KAMPALA, UGANDA – For two decades Catherine Mubiru, 45, bore the derogatory nickname of “mugumba,” Luganda for a “barren woman,” because she could not bear a child.
“I have been labeled barren for many years,” says Mubiru, an administrative assistant with a local nongovernmental organization. “I got married at 19 and was not able to bear children for 21 years. My in-laws, workmates and even friends used to regard me as mugumba.”
She says the nickname followed her for so long that even she started to believe it.
“For so long, I was called barren and infertile by many that I, myself, started believing that I was never going to have children in life,” she says.
Mubiru says that women despised her and even insulted, her for her difficulty conceiving. She recalls one incident when a mother of two young children told her she would die with rust in her stomach.
She says she struggled to obtain approval from her in-laws as well.
“I tried my best to keep my marriage,” she says. “I loved my husband and in-laws. I welcomed them in the house and prepared for them the best meals I could in the home. One day, my sister-in-law, came to me and told me that even if I do marvelous things, they shall never see them unless I give them a baby.”
But Mubiru says that her husband always stood by her.
“My husband was supportive,” she says. “I thought he would divorce me at some point, but he did not.
Together, the two sought various remedies.
“At first, we sought the help of witch doctors,” she says.
Her mother would bring them home, and Mubiru and her husband did whatever the witch doctors told them to do.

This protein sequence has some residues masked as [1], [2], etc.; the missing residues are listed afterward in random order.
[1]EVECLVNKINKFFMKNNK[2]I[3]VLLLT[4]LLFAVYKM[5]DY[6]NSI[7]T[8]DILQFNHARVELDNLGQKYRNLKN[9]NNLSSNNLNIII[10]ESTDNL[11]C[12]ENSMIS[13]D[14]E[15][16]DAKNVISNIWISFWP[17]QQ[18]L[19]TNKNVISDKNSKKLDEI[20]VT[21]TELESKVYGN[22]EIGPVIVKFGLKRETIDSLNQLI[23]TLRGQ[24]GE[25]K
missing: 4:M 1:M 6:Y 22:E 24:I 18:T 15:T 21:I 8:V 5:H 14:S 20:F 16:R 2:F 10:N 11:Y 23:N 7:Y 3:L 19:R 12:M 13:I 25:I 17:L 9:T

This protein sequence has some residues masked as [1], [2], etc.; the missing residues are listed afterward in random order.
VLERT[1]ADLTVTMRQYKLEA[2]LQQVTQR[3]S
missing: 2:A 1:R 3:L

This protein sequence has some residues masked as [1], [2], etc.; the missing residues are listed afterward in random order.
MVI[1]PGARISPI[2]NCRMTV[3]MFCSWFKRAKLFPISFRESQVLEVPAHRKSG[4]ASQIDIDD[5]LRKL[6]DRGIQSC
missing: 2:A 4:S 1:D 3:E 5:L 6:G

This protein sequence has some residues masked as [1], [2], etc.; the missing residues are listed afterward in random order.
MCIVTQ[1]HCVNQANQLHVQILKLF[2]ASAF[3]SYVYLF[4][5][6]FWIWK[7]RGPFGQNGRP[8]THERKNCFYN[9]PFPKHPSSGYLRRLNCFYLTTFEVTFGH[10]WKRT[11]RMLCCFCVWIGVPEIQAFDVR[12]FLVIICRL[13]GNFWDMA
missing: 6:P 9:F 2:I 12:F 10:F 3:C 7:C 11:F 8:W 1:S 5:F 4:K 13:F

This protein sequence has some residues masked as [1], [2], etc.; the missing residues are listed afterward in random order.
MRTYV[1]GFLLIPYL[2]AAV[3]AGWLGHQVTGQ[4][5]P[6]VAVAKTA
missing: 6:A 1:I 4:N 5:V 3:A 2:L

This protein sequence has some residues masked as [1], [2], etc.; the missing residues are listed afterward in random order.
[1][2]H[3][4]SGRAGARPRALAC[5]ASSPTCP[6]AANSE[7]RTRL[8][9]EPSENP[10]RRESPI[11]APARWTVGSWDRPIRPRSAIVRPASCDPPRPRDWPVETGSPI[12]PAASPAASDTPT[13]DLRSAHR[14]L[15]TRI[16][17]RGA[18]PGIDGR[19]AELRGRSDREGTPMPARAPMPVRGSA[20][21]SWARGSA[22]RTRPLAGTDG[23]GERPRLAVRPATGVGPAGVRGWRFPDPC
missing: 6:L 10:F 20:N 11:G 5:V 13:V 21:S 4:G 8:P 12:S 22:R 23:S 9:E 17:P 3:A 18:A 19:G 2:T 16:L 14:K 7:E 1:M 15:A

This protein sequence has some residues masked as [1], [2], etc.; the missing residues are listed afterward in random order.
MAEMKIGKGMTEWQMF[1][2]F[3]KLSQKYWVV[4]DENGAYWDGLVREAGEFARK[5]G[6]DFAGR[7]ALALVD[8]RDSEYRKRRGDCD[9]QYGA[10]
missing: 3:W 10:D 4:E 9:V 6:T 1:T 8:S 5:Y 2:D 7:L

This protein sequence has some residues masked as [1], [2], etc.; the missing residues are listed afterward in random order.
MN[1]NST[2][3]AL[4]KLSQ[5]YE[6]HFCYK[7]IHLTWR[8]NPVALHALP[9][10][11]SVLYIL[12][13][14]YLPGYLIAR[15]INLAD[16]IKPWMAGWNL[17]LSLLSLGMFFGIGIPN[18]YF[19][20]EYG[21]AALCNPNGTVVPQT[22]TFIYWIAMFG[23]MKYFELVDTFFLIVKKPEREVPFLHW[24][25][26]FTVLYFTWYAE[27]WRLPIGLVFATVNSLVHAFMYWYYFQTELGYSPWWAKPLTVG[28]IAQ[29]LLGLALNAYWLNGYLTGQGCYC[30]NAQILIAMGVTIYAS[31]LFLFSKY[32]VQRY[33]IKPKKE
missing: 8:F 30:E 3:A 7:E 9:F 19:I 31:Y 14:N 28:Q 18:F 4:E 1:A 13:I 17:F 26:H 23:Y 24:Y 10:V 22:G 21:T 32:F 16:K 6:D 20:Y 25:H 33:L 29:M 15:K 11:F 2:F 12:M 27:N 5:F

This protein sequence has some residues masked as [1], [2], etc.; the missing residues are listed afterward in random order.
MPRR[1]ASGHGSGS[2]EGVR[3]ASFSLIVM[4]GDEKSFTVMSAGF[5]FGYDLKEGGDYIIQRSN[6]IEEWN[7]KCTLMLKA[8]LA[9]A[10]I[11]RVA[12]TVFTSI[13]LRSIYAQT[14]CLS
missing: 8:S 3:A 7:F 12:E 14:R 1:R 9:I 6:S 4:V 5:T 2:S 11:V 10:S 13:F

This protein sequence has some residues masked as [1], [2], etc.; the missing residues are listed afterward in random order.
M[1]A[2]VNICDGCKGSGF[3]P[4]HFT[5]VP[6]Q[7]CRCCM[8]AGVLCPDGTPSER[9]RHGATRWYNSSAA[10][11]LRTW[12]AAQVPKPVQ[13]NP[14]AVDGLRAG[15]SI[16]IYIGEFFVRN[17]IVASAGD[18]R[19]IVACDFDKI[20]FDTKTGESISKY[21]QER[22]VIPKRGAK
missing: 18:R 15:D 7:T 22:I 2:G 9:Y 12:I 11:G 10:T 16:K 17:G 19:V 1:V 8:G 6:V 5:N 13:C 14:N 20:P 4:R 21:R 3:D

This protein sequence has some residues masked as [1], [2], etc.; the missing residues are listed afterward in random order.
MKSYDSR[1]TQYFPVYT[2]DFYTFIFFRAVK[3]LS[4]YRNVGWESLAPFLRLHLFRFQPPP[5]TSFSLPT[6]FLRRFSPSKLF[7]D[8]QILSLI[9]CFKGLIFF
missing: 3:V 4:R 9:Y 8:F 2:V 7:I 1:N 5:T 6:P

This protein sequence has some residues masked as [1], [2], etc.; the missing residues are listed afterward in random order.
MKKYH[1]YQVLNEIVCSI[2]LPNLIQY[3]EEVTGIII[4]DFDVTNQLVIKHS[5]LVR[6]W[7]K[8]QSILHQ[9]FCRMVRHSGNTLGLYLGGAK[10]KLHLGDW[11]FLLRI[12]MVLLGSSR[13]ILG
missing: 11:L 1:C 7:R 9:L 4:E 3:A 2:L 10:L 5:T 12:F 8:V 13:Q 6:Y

“My husband and I did many things,” she says. “One of them told us to walk naked in the road very early in the morning before people wake up, and we did it.”
But the rituals yielded no results. Meanwhile, her husband, Chris Mubiru, fended off pressure to divorce his wife because of her difficulty conceiving.
“I felt I had to remain with my wife during this difficult time despite pressure from society to divorce her because we had wedded in church,” he says, “and I knew that the vows cannot be revoked.”
He says knew that her reproductive difficulties were not her fault, an idea that fuels the stigma here attached to childless married women.
“I had married her when she was just 19 and knew that she was innocent,” he says.
The stigma attached to infertility in Uganda is so strong that many women who struggle to conceive must deflect derogatory names, rejection by families and in-laws and divorce by their husbands. While some women seek help from witch doctors, others consult religious leaders, who recommend prayer. But doctors focus on the medical causes of infertility, with centers offering various treatments to women who can afford it. Although some women